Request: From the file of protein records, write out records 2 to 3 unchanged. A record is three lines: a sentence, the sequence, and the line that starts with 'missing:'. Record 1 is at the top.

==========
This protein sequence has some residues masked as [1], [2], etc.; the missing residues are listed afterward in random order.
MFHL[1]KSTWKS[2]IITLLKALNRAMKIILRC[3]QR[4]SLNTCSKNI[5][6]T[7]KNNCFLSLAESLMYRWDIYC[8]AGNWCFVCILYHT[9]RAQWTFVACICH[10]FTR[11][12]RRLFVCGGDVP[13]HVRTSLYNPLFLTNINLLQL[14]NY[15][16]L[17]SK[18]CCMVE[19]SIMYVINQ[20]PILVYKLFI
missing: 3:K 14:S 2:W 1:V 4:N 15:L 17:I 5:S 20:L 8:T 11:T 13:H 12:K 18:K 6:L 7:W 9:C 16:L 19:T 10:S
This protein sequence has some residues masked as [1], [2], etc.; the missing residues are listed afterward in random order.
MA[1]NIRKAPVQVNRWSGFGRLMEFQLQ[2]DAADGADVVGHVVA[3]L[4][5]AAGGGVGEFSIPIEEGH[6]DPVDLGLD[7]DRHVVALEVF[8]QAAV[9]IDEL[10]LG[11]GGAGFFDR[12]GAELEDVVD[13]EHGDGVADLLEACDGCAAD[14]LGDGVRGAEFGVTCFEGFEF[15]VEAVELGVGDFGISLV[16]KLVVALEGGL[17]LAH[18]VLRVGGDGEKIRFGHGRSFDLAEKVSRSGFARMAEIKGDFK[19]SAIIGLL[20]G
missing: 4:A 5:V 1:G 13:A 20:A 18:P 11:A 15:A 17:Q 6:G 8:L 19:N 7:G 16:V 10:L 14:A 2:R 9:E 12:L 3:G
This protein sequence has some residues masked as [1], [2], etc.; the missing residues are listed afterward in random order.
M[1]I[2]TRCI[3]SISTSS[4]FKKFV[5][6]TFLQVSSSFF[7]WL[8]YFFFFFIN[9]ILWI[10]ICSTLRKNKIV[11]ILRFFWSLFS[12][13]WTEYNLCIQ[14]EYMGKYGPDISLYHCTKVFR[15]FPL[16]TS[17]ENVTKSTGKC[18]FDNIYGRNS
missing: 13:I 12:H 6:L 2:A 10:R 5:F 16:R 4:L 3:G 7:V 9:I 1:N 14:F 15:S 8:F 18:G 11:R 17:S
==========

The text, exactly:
This protein sequence has some residues masked as [1], [2], etc.; the missing residues are listed afterward in random order.
MA[1]NIRKAPVQVNRWSGFGRLMEFQLQ[2]DAADGADVVGHVVA[3]L[4][5]AAGGGVGEFSIPIEEGH[6]DPVDLGLD[7]DRHVVALEVF[8]QAAV[9]IDEL[10]LG[11]GGAGFFDR[12]GAELEDVVD[13]EHGDGVADLLEACDGCAAD[14]LGDGVRGAEFGVTCFEGFEF[15]VEAVELGVGDFGISLV[16]KLVVALEGGL[17]LAH[18]VLRVGGDGEKIRFGHGRSFDLAEKVSRSGFARMAEIKGDFK[19]SAIIGLL[20]G
missing: 4:A 5:V 1:G 13:A 20:A 18:P 11:A 15:A 17:Q 6:G 8:L 19:N 7:G 16:V 10:L 14:A 2:R 9:E 12:L 3:G
This protein sequence has some residues masked as [1], [2], etc.; the missing residues are listed afterward in random order.
M[1]I[2]TRCI[3]SISTSS[4]FKKFV[5][6]TFLQVSSSFF[7]WL[8]YFFFFFIN[9]ILWI[10]ICSTLRKNKIV[11]ILRFFWSLFS[12][13]WTEYNLCIQ[14]EYMGKYGPDISLYHCTKVFR[15]FPL[16]TS[17]ENVTKSTGKC[18]FDNIYGRNS
missing: 13:I 12:H 6:L 2:A 10:R 5:F 16:R 4:L 3:G 7:V 9:I 1:N 14:F 15:S 8:F 18:G 11:R 17:S